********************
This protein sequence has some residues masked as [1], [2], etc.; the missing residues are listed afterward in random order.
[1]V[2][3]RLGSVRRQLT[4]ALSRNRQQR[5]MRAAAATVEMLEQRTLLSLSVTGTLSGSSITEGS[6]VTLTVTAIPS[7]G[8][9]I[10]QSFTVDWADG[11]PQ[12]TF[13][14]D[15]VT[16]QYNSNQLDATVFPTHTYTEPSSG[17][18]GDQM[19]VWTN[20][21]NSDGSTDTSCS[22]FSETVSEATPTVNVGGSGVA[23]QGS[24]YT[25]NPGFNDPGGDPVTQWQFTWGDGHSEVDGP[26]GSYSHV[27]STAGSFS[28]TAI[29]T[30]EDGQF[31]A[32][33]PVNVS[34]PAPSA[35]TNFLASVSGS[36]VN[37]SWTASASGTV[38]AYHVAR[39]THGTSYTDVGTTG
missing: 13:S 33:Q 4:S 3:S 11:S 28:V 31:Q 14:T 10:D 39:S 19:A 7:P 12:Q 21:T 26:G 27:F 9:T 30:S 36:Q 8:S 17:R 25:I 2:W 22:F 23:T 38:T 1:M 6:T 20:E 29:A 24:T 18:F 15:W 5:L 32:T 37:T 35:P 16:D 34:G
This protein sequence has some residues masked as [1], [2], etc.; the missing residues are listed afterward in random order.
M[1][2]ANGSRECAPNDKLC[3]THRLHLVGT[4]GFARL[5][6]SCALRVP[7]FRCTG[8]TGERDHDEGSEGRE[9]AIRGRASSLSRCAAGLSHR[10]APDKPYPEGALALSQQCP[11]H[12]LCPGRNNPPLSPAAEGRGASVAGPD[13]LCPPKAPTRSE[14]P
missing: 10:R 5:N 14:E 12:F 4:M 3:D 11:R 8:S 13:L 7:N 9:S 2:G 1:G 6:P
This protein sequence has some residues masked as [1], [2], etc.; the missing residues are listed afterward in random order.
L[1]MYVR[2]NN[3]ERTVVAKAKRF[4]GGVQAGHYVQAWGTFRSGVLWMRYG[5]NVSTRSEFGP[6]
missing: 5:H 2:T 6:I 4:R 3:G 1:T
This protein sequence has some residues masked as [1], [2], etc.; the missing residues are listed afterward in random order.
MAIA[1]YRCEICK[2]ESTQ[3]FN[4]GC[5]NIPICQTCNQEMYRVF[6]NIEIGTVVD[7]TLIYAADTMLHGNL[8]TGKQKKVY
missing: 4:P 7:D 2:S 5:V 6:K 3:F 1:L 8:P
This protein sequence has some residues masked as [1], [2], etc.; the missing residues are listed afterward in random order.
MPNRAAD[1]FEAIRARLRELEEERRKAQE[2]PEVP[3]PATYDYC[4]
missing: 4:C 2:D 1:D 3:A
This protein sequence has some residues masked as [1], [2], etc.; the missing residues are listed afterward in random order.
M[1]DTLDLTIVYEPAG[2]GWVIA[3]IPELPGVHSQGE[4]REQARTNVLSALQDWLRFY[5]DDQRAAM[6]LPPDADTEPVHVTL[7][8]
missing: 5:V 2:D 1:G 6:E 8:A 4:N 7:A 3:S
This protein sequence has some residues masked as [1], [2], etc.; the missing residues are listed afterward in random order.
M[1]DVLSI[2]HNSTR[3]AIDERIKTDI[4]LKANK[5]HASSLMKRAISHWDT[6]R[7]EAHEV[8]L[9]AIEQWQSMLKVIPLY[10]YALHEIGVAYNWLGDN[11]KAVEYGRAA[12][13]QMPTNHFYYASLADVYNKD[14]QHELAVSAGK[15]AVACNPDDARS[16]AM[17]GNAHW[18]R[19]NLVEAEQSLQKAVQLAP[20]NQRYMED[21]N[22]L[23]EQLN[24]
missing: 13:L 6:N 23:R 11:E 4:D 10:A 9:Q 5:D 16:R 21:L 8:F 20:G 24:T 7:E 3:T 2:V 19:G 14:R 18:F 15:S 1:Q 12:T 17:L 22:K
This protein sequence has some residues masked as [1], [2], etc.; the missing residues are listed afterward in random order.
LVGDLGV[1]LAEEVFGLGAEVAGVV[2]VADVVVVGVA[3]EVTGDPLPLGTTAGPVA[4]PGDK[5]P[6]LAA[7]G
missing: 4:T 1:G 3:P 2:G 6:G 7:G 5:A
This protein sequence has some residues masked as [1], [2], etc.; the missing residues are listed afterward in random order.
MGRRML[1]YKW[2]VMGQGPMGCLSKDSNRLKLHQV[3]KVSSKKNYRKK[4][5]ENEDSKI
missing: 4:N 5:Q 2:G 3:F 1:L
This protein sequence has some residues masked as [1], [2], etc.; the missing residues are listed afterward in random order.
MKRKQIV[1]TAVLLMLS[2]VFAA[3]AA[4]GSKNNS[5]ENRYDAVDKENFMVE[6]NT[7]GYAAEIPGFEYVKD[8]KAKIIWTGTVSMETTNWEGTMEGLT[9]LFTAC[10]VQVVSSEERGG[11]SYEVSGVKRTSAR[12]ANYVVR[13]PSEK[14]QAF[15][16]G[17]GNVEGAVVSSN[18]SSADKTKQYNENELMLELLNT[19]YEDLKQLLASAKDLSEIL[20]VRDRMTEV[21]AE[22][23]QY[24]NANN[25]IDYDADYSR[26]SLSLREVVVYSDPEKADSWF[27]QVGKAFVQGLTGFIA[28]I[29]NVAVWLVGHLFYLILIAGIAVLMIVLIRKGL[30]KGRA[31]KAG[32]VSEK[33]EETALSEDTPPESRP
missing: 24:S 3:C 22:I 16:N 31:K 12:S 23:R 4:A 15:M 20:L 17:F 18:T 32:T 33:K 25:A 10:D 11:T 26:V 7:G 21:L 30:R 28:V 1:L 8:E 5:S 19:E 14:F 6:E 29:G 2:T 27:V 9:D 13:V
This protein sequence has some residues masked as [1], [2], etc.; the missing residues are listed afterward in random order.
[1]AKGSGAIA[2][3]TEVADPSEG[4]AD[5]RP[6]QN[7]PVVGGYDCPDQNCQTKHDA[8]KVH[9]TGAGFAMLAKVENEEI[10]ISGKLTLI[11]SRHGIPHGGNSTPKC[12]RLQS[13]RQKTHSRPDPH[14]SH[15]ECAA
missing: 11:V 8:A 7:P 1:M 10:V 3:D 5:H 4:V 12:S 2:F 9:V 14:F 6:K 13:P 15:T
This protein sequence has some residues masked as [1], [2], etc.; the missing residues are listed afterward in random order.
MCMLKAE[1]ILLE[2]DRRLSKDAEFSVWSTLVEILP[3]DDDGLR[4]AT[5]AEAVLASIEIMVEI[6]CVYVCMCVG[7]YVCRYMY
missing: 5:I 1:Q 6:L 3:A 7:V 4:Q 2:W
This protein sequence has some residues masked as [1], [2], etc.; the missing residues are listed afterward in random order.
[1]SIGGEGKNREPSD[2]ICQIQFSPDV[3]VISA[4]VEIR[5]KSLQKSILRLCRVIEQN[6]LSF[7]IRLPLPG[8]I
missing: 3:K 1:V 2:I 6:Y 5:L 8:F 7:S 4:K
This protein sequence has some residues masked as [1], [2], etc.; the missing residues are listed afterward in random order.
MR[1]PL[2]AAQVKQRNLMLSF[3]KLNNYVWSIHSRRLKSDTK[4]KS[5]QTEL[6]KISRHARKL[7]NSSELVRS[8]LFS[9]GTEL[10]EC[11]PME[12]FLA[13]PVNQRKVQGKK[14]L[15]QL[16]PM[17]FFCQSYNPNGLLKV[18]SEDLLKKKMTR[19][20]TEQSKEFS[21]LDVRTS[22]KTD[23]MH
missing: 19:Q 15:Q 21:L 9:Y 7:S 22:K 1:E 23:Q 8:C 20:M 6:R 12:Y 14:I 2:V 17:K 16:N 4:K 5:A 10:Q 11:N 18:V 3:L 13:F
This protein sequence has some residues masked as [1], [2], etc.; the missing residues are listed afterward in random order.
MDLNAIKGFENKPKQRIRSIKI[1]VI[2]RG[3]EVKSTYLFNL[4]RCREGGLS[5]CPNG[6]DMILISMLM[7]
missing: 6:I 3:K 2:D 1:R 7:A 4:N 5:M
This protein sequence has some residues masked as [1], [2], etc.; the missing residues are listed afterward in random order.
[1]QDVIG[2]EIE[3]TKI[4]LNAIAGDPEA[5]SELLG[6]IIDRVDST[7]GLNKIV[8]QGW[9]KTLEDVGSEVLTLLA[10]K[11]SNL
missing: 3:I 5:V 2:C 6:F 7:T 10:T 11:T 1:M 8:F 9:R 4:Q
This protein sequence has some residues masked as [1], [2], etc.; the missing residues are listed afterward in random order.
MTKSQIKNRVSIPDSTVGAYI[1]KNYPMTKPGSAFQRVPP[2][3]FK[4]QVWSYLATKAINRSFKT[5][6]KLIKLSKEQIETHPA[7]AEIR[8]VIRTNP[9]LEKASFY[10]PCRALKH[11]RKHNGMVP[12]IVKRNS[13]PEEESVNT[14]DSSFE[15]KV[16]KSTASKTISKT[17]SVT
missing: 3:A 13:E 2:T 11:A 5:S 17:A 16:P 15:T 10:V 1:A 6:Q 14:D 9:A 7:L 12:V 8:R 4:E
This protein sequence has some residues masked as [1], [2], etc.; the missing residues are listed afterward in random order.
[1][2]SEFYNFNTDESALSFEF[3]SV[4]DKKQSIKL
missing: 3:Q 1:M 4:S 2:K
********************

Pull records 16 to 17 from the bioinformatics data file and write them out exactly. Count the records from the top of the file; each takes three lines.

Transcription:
This protein sequence has some residues masked as [1], [2], etc.; the missing residues are listed afterward in random order.
[1]QDVIG[2]EIE[3]TKI[4]LNAIAGDPEA[5]SELLG[6]IIDRVDST[7]GLNKIV[8]QGW[9]KTLEDVGSEVLTLLA[10]K[11]SNL
missing: 3:I 5:V 2:C 6:F 7:T 10:T 11:T 1:M 8:F 9:R 4:Q
This protein sequence has some residues masked as [1], [2], etc.; the missing residues are listed afterward in random order.
MTKSQIKNRVSIPDSTVGAYI[1]KNYPMTKPGSAFQRVPP[2][3]FK[4]QVWSYLATKAINRSFKT[5][6]KLIKLSKEQIETHPA[7]AEIR[8]VIRTNP[9]LEKASFY[10]PCRALKH[11]RKHNGMVP[12]IVKRNS[13]PEEESVNT[14]DSSFE[15]KV[16]KSTASKTISKT[17]SVT
missing: 3:A 13:E 2:T 11:A 5:S 17:A 16:P 15:T 10:V 1:A 6:Q 14:D 9:A 7:L 12:V 8:R 4:E